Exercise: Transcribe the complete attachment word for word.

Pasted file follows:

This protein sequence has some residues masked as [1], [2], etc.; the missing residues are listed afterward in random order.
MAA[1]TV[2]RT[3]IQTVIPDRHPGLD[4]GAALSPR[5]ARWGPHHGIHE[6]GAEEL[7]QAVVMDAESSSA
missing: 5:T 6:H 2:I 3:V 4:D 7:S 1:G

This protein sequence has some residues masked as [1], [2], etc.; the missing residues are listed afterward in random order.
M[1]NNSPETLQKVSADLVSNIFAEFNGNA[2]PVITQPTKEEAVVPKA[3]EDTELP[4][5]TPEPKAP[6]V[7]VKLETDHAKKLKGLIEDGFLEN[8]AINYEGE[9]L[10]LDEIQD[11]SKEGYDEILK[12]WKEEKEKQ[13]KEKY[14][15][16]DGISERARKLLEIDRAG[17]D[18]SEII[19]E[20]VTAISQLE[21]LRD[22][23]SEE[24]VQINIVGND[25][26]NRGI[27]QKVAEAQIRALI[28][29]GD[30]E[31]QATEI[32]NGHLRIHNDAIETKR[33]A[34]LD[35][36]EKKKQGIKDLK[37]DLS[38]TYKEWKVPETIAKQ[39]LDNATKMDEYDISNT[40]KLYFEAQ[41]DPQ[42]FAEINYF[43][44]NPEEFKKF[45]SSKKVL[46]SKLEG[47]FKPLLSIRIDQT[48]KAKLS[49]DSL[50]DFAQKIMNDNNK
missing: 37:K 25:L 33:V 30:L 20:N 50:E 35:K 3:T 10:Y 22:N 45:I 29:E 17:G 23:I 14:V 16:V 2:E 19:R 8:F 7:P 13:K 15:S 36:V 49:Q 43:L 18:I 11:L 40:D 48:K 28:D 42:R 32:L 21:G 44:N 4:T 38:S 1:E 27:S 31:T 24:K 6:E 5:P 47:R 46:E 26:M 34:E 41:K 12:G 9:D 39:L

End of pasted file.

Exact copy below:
This protein sequence has some residues masked as [1], [2], etc.; the missing residues are listed afterward in random order.
MAA[1]TV[2]RT[3]IQTVIPDRHPGLD[4]GAALSPR[5]ARWGPHHGIHE[6]GAEEL[7]QAVVMDAESSSA
missing: 5:T 6:H 2:I 3:V 4:D 7:S 1:G

This protein sequence has some residues masked as [1], [2], etc.; the missing residues are listed afterward in random order.
M[1]NNSPETLQKVSADLVSNIFAEFNGNA[2]PVITQPTKEEAVVPKA[3]EDTELP[4][5]TPEPKAP[6]V[7]VKLETDHAKKLKGLIEDGFLEN[8]AINYEGE[9]L[10]LDEIQD[11]SKEGYDEILK[12]WKEEKEKQ[13]KEKY[14][15][16]DGISERARKLLEIDRAG[17]D[18]SEII[19]E[20]VTAISQLE[21]LRD[22][23]SEE[24]VQINIVGND[25][26]NRGI[27]QKVAEAQIRALI[28][29]GD[30]E[31]QATEI[32]NGHLRIHNDAIETKR[33]A[34]LD[35][36]EKKKQGIKDLK[37]DLS[38]TYKEWKVPETIAKQ[39]LDNATKMDEYDISNT[40]KLYFEAQ[41]DPQ[42]FAEINYF[43][44]NPEEFKKF[45]SSKKVL[46]SKLEG[47]FKPLLSIRIDQT[48]KAKLS[49]DSL[50]DFAQKIMNDNNK
missing: 37:K 25:L 33:V 30:L 20:N 50:E 35:K 3:T 10:Y 22:N 45:I 29:E 17:G 23:I 14:V 16:V 2:E 19:R 8:F 7:P 13:K 15:S 36:V 49:Q 43:L 18:I 11:L 40:D 48:K 28:D 42:R 32:L 21:G 44:N 4:T 38:S 1:E 27:S 31:T 24:K 6:E 5:P 47:R 46:E 26:M 34:E 41:K 12:G 9:D 39:L